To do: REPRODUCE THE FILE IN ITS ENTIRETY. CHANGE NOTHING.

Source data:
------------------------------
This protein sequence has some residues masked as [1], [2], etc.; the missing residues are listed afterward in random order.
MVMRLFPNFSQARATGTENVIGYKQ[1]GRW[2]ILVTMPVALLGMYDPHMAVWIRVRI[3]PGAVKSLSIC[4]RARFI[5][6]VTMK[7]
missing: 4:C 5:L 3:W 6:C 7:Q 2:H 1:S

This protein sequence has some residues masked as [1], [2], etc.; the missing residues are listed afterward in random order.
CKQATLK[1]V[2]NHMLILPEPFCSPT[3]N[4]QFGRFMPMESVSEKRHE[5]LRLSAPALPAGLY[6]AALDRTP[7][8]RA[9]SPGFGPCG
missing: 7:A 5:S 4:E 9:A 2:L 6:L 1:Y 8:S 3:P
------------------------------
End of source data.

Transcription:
This protein sequence has some residues masked as [1], [2], etc.; the missing residues are listed afterward in random order.
MVMRLFPNFSQARATGTENVIGYKQ[1]GRW[2]ILVTMPVALLGMYDPHMAVWIRVRI[3]PGAVKSLSIC[4]RARFI[5][6]VTMK[7]
missing: 4:C 5:L 3:W 6:C 7:Q 2:H 1:S

This protein sequence has some residues masked as [1], [2], etc.; the missing residues are listed afterward in random order.
CKQATLK[1]V[2]NHMLILPEPFCSPT[3]N[4]QFGRFMPMESVSEKRHE[5]LRLSAPALPAGLY[6]AALDRTP[7][8]RA[9]SPGFGPCG
missing: 7:A 5:S 4:E 9:A 2:L 6:L 1:Y 8:S 3:P